These would finally be sewed to make a quilt top, layered with a batting and back and stitched together to make a warm quilt.
The strips are for a quilt called ‘Double Wedding Ring’, quite often made years ago by a mother, aunt or grandmother as a wedding gift for a bride and groom. A treasure for all their lives.
This one seems to have pieces cut from clothing, possibly that of the bride or groom’s family. I left one upside down so the hand stitching would show.
Now I know, you are asking, why is this a treasure for me?
This Dresden Plate block and the pieces for the Double Wedding Ring were made by your great-great-great- grandmother. The fabric is old and valued in quilt making today, a rare and wonderful find.
I received it as a gift and now I am giving it back to you.


monkeying around 003
Crochet circles and bigger circles and change colors for more circles… 15 circles and a little finish work and you have a hat!


Today, four friends gathered to make quilt ‘tops’.
One of the group had already made one so helped us with the new ‘tools’ and ‘techniques’ needed to turn fabric and ‘thread’ into something beautiful and when finished, will no doubt keep someone ‘toasty’ warm.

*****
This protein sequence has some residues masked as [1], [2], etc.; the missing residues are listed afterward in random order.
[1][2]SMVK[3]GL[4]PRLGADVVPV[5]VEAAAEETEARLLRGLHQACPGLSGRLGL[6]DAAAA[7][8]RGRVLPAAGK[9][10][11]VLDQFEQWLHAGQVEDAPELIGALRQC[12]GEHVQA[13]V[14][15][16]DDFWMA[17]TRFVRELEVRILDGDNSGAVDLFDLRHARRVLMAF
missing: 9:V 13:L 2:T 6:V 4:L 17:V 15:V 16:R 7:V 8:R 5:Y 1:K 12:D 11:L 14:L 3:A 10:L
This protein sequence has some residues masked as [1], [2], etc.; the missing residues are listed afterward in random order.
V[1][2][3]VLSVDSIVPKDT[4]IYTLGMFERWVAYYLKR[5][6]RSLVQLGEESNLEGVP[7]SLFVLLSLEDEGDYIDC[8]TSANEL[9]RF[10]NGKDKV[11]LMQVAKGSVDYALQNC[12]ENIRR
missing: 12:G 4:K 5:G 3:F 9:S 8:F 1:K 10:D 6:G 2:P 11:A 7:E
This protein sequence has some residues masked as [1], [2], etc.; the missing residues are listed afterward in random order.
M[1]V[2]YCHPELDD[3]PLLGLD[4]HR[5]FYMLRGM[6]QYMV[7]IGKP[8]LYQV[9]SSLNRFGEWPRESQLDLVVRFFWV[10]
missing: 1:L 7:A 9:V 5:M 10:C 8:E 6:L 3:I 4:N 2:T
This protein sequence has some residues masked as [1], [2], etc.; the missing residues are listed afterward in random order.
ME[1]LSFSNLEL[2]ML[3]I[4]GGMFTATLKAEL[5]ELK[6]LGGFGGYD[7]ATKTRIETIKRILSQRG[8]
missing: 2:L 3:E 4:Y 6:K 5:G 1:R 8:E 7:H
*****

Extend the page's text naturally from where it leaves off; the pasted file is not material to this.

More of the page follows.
Information on making our tops can be found here: http://www.youtube.com/watch?v=jWOS9KBDJgU
Here is one of my blocks, called Rapid Fire Hunter’s Star.
hunter star 001


Today I sent a selection of knitting needles, collected over the years to a young lady who grew up with my youngest daughter.

I learned to knit, along with a class of other girls when I was 9 or 10, while growing up in Nebraska. My interest lasted about as long as it took to make a hat and scarf, sadly, I did not keep it up, and somewhere along the way that set of needles went the way of many other childhood toys… I am sure my parents gave them to someone who would use them.